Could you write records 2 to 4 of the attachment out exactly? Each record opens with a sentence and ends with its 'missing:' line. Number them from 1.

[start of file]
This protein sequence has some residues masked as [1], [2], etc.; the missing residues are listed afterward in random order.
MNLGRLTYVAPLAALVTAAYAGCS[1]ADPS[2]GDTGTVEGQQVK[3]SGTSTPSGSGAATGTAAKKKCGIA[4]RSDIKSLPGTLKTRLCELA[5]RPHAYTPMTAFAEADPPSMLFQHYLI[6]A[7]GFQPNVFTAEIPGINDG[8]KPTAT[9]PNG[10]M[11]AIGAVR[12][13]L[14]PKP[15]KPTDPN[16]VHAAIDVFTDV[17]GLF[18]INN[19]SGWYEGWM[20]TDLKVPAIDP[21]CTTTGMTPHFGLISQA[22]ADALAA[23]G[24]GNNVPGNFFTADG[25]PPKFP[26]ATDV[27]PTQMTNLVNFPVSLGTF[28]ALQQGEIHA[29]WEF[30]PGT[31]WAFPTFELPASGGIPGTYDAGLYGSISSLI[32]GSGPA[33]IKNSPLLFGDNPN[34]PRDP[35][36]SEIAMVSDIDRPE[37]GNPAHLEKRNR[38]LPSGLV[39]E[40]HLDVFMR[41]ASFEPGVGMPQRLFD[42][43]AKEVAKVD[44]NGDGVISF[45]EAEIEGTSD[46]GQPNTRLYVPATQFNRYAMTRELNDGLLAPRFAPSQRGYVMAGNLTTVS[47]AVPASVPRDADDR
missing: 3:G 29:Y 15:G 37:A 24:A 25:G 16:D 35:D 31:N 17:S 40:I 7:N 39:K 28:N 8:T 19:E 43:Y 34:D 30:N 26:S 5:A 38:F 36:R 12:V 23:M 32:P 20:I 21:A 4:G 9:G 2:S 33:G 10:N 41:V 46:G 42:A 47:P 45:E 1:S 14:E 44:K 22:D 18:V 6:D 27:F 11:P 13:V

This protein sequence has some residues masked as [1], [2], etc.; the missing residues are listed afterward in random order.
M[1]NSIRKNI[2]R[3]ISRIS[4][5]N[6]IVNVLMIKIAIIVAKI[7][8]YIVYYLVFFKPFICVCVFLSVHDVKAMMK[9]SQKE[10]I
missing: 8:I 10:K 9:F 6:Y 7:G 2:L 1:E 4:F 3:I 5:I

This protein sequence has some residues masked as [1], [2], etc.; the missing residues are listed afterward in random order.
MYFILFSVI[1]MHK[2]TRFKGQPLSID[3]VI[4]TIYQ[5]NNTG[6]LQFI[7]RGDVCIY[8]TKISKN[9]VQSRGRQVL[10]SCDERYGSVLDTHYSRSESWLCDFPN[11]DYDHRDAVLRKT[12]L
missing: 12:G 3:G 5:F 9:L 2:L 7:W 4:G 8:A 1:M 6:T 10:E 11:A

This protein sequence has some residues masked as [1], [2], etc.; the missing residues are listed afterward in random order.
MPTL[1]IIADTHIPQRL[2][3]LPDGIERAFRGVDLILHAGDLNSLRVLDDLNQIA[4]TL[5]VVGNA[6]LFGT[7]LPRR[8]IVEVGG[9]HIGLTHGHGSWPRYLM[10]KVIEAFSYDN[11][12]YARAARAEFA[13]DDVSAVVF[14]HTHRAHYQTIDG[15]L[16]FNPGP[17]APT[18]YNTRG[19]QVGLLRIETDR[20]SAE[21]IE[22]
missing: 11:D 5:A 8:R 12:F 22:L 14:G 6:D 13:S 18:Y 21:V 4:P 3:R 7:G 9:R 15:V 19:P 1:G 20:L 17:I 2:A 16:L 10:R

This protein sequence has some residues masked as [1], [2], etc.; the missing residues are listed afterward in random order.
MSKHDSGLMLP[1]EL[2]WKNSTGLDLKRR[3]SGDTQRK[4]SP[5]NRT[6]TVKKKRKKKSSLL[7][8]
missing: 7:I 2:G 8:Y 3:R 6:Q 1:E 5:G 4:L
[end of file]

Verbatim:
This protein sequence has some residues masked as [1], [2], etc.; the missing residues are listed afterward in random order.
M[1]NSIRKNI[2]R[3]ISRIS[4][5]N[6]IVNVLMIKIAIIVAKI[7][8]YIVYYLVFFKPFICVCVFLSVHDVKAMMK[9]SQKE[10]I
missing: 8:I 10:K 9:F 6:Y 7:G 2:L 1:E 4:F 3:I 5:I

This protein sequence has some residues masked as [1], [2], etc.; the missing residues are listed afterward in random order.
MYFILFSVI[1]MHK[2]TRFKGQPLSID[3]VI[4]TIYQ[5]NNTG[6]LQFI[7]RGDVCIY[8]TKISKN[9]VQSRGRQVL[10]SCDERYGSVLDTHYSRSESWLCDFPN[11]DYDHRDAVLRKT[12]L
missing: 12:G 3:G 5:F 9:L 2:L 7:W 4:G 8:A 1:M 6:T 10:E 11:A

This protein sequence has some residues masked as [1], [2], etc.; the missing residues are listed afterward in random order.
MPTL[1]IIADTHIPQRL[2][3]LPDGIERAFRGVDLILHAGDLNSLRVLDDLNQIA[4]TL[5]VVGNA[6]LFGT[7]LPRR[8]IVEVGG[9]HIGLTHGHGSWPRYLM[10]KVIEAFSYDN[11][12]YARAARAEFA[13]DDVSAVVF[14]HTHRAHYQTIDG[15]L[16]FNPGP[17]APT[18]YNTRG[19]QVGLLRIETDR[20]SAE[21]IE[22]
missing: 11:D 5:A 8:R 12:F 22:L 14:G 6:D 13:S 18:Y 21:V 4:P 3:R 7:G 9:R 15:V 19:P 1:G 20:L 17:I 2:A 16:L 10:R